The firewall letter, as it’s known now, urged Klein to pursue the “Alberta Agenda” using a variety of mechanisms, including taking a look at Alberta’s membership in the Canada Pension Plan and the tax transfer system. Sound familiar?
Tightening the provincial belt
So while the latest federal election may have been the straw that broke western alienation back into Canada’s news cycle, it doesn’t come as a surprise to anyone living here. In the meantime, days after the Liberal minority government was elected, the Alberta government released its provincial budget.
In order to accommodate a corporate tax cut and an aim to balance the budget by 2022-2023, the United Conservative Party slashed spending by $1.8 billion over four years.
As a result of that budget, the Calgary Board of Education estimated that as many as 300 teachers could be laid off while student fees rise and class sizes swell. Public sector workers – including many healthcare workers – are looking at a battle to ward off the government’s proposed wage rollbacks of 2-5%. Income for the severely handicapped has been de-indexed from inflationary pressures, so they will now effectively be receiving less money every year. Guaranteed capital budget funding for municipal projects has been drawn out over longer periods — putting question marks beside projects such as Edmonton and Calgary’s light rail transit expansions.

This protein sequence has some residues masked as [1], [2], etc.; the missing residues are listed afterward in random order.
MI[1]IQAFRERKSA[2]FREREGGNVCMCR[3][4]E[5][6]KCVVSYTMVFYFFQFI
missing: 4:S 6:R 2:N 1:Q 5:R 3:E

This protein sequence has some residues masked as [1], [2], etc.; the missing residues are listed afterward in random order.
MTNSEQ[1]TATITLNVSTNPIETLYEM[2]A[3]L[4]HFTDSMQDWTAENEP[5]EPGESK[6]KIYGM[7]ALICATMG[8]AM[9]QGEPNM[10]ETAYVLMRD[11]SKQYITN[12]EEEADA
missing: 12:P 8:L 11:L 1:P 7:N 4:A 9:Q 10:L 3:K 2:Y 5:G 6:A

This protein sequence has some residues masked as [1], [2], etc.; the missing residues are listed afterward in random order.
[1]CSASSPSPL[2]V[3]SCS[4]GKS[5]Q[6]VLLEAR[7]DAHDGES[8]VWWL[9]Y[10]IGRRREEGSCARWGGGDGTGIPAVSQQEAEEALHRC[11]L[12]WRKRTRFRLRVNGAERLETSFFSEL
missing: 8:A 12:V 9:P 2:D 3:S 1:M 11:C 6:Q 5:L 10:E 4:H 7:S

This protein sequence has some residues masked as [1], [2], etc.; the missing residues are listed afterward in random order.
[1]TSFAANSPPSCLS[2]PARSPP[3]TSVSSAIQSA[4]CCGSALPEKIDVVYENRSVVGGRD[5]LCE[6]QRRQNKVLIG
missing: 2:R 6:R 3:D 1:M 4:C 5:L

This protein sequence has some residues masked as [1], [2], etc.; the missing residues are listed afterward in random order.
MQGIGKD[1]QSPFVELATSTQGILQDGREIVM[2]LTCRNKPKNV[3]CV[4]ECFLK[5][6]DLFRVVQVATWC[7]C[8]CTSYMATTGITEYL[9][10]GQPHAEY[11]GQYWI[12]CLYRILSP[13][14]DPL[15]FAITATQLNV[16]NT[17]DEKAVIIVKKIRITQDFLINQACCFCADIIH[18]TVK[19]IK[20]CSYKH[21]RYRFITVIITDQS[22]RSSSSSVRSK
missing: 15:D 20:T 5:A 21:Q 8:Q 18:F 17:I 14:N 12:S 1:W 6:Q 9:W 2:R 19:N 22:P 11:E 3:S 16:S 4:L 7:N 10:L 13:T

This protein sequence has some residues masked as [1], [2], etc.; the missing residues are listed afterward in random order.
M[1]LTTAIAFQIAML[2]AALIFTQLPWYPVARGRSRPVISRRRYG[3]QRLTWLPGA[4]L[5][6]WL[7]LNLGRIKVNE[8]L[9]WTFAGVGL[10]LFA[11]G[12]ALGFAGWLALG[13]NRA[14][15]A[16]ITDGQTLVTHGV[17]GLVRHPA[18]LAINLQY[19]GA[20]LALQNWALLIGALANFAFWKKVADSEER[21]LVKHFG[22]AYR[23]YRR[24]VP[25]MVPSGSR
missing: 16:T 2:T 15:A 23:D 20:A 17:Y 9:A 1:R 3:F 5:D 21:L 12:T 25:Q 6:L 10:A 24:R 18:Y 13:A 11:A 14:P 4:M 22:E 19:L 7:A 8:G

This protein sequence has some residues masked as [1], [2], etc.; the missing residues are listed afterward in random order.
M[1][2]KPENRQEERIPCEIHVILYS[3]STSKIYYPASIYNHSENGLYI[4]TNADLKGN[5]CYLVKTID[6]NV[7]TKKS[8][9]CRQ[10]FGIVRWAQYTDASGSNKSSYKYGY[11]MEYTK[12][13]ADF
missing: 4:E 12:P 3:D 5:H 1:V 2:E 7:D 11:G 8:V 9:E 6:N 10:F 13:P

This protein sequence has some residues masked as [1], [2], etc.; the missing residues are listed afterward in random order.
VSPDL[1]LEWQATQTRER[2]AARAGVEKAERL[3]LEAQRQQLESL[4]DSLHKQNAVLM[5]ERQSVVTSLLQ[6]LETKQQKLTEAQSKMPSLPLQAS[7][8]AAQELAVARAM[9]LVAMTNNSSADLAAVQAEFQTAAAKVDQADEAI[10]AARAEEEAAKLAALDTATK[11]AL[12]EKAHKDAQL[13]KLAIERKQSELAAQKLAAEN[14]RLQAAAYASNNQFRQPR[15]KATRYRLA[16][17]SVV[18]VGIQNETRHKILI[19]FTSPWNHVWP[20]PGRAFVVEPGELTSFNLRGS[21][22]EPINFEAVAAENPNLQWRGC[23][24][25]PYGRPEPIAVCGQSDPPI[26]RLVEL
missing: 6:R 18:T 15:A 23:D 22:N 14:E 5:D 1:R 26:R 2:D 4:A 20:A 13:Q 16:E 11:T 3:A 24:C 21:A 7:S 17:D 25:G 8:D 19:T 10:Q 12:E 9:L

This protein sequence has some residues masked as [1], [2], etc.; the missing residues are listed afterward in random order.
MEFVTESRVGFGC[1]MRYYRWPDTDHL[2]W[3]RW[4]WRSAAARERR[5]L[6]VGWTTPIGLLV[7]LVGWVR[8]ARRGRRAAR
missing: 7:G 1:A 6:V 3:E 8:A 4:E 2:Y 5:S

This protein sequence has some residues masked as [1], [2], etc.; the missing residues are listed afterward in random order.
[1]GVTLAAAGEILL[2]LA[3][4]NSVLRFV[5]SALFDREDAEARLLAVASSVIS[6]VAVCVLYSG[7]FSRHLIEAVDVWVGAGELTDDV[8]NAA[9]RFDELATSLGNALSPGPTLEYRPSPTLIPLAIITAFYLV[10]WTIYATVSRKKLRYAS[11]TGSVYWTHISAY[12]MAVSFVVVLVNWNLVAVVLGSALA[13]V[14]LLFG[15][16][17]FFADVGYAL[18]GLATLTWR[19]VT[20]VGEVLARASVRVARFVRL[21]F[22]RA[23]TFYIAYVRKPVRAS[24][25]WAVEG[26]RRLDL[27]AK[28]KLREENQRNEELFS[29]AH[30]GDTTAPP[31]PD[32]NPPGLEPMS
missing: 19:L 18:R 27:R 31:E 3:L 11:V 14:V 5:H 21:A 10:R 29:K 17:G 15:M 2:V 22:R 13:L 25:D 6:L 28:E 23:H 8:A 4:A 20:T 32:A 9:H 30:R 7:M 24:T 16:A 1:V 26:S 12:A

Jyoti Gondek is a city councillor in Calgary and she says the situation in Alberta right now is dire. At the municipal level, she says it will be one of the most difficult budget cycles in decades. In terms of what this means for all Albertans hearing about the cuts, she shares the concern about what the future will look like in this province.
“I am one of the residents that's impacted by this. I'm worried about my kids ability to have a great education based on classroom size. We had an amazing announcement where we had the capital to build a high school that we've been waiting for, for over a decade. But now we're concerned: will it have the operating dollars that it needs? All of us are concerned,” Gondek said.
The “Wexit” movement was born at the confluence of the federal election, an oil downturn, an economic squeeze, a push for climate action and a global trend toward populist politics. Wexit is a group of people advocating for Western Canada to leave Canada and start anew. Their hats and shirts reading “the west wants out” and “make Alberta great again.”